Hancock Says Fundraising is Key to Staying on GOP Job
March 23, 2015

(AP) – The embattled chairman of the Missouri Republican Party gained some support Monday as police said they have no evidence of an anti-Semitic whispering campaign against a state auditor who killed himself.

A prominent GOP donor on Monday also revised his account of hearing a negative remark about the auditor’s religion, reaffirming the basic sentiment but saying the comment occurred earlier than he originally had recalled.

The twofold developments came as GOP Chairman John Hancock said he is weighing whether to remain in the job or resign following the Feb. 26 suicide of Auditor Tom Schweich, a Republican gubernatorial candidate who had said that Hancock was spreading false information about his religion.

Some Schweich supporters have called on Hancock to resign, or for the Republican state committee to remove him.

Hancock, who was elected chairman Feb. 21, said Monday that he would step down only if the controversy damages his ability to raise money for the Republican Party or hurts his other job as a paid consultant for GOP candidates.

He added: “I’ve received a tremendous amount of support from the state committee to continue on in this role.”

Schweich shot himself at his Clayton home just minutes after telling an Associated Press reporter that he wanted to go public with allegations that Hancock had been telling people Schweich was Jewish. Schweich, who was Christian but had Jewish ancestry, also had expressed angst to friends over what he perceived to be an anti-Semitic whispering campaign.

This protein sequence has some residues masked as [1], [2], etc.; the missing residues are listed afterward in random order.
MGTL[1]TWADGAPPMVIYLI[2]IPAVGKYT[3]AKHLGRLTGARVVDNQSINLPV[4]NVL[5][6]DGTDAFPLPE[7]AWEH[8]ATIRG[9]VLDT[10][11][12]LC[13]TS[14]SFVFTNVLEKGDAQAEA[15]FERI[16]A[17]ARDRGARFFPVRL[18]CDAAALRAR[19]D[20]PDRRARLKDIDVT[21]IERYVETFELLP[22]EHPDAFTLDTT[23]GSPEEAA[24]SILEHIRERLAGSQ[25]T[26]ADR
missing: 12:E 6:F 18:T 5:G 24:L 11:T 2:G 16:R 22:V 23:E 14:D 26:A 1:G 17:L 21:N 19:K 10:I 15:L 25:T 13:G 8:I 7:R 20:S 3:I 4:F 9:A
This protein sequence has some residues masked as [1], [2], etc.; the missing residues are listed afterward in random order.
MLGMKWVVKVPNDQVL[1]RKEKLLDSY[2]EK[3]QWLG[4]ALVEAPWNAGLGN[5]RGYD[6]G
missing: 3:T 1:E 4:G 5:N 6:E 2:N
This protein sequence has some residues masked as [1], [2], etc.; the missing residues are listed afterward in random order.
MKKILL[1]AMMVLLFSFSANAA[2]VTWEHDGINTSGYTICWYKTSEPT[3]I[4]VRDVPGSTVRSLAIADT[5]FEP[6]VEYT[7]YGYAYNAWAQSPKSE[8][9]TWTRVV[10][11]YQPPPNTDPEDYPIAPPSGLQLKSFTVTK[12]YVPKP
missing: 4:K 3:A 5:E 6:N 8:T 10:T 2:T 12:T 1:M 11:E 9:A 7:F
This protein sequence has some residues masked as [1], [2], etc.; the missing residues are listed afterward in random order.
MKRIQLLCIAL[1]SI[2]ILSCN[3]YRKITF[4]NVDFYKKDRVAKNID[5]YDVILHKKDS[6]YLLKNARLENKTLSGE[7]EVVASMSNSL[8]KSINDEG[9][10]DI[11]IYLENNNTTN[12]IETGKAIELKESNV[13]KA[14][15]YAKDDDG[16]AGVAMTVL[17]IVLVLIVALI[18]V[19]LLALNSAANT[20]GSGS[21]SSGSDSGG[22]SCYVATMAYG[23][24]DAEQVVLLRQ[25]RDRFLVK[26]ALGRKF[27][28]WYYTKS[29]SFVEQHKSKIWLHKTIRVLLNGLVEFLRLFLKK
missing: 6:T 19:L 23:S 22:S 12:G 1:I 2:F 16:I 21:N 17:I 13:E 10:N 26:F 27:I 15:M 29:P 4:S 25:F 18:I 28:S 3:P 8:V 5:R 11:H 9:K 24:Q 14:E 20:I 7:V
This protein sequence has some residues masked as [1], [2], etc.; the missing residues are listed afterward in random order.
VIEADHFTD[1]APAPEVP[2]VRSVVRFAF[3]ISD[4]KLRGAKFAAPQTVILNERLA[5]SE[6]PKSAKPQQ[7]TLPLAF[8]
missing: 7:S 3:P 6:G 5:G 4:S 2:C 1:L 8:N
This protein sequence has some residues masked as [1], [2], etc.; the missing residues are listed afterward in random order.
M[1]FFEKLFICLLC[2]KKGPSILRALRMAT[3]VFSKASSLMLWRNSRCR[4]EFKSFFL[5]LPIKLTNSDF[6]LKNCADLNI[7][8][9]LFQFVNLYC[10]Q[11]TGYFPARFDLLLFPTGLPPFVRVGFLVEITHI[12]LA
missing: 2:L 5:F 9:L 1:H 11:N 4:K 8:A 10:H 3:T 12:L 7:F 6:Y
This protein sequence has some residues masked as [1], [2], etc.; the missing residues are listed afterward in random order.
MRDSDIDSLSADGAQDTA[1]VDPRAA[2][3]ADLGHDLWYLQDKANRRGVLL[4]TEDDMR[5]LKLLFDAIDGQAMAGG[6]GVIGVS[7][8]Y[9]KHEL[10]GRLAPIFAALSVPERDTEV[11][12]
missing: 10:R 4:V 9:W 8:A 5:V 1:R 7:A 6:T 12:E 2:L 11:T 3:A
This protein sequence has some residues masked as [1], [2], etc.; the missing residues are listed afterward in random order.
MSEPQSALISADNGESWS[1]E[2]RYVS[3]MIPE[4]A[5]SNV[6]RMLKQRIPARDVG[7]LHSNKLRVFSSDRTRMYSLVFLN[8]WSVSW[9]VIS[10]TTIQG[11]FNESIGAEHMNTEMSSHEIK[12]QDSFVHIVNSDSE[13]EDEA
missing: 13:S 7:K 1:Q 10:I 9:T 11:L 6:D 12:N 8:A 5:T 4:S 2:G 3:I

Clayton Police Detective Lt. Don Bass said Monday that the investigation into Schweich’s death is nearing an end. He said Schweich left behind no message explaining his actions, and detectives have found no evidence that he was the target of political bullying.

“I think everybody’s looking for a rational reason for an irrational act … but right now we’re not finding anything,” Bass told The Associated Press. He said based on “the leads and sources that we have heard from, we have not been able to prove that there was a whispering campaign.”

Danforth Aide Says she was on the Phone Moments Beofre Schweich’s Shooting
March 6, 2015

 (AP) – An aide to former U.S. Sen. John Danforth says she was on the phone with Missouri Auditor Tom Schweich (shwyk) discussing his religion just moments before he killed himself.

	

Danforth assistant Martha Fitz said in a written statement Thursday that Schweich’s chief of staff expressed concerns about his emotional state on Feb. 26 and asked her to call Schweich’s wife, Kathy.

	

Fitz said she spoke over the phone with Tom Schweich around 9:40 a.m., and he expressed outrage over “rumors that were being spread about his religion.”

	

She says Schweich threatened to kill himself and handed the phone to his wife. Seconds later, Fitz says she heard his wife say, “He shot himself.”

	

Danforth mentored Schweich, who had launched a campaign for the Republican nomination for governor just a month before his death.